While there are some issues in both the Intel and ATI open-source Linux driver stacks at this time, in the tests where neither have any serious problems, the Clarkdale graphics processor performed at about the same speed as the Radeon HD 2600PRO. This is with the open-source graphics drivers you are likely to see in the H1'2010 Linux distribution updates, but once the ATI R600/700 3D support has matured, the Radeon HD 2600PRO may end up being the better performer overall. With the Radeon HD 4670 falling behind even the R400-generation Radeon X800XL in some of the tests, there is certainly much optimization work to be done to bring the R600/700 3D performance up to the same speed as the R300/400/500 support. Of course, if using the proprietary Catalyst Linux driver, the performance numbers will be much higher than when using Mesa.
Overall though the Clarkdale graphics on Linux should end up being a nice solution for those not concerned about the gaming performance so much as just having a low-cost system that can handle video playback, Compiz, and desktop work on an open-source driver stack so they don't have to worry about any software upgrade pains or other issues with the ATI/AMD and NVIDIA binary Linux drivers. Right now there is also the GPU crashing problem with the Intel Clarkdale graphics processor that we mentioned at the start of the article, which we hope will be resolved soon, and then after that's cleared up we have no problems recommending the Intel Clarkdale and its graphics options. It is also a very nice performer in terms of CPU performance as our earlier benchmarks demonstrated.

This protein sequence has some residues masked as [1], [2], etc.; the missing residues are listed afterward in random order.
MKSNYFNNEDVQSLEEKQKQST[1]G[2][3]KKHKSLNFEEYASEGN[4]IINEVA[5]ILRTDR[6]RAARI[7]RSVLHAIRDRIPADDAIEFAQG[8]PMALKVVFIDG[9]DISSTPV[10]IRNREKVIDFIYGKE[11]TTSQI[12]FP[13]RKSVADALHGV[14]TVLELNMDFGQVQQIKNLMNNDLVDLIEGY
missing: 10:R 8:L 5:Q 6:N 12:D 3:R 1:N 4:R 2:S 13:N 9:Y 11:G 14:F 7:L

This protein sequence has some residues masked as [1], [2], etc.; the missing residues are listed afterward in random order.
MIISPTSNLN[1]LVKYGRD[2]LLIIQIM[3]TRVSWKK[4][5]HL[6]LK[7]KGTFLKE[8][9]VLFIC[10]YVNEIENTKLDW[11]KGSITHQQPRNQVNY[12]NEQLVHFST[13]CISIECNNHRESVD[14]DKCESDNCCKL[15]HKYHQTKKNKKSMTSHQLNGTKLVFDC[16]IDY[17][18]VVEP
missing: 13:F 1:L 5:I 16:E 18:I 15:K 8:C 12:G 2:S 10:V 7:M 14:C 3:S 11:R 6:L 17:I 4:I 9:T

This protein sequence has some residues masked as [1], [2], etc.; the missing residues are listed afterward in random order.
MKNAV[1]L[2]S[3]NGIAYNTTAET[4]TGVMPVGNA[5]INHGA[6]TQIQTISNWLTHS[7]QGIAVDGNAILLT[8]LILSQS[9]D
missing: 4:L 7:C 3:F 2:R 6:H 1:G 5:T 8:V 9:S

While we used the Core i3 530 for this testing, the Clarkdale graphics processor is effectively the same between the different Clarkdale-based Core i3 and Core i5 CPUs being a 45nm part operating at 733MHz. The $120 USD Core i3 530 though is a rather nice performer and you will be seeing more benchmarks of it in future Phoronix articles. When shopping for your hardware upgrades be sure to use our shopping links to help us out so that we can continue providing Linux hardware content that you cannot find anywhere else.
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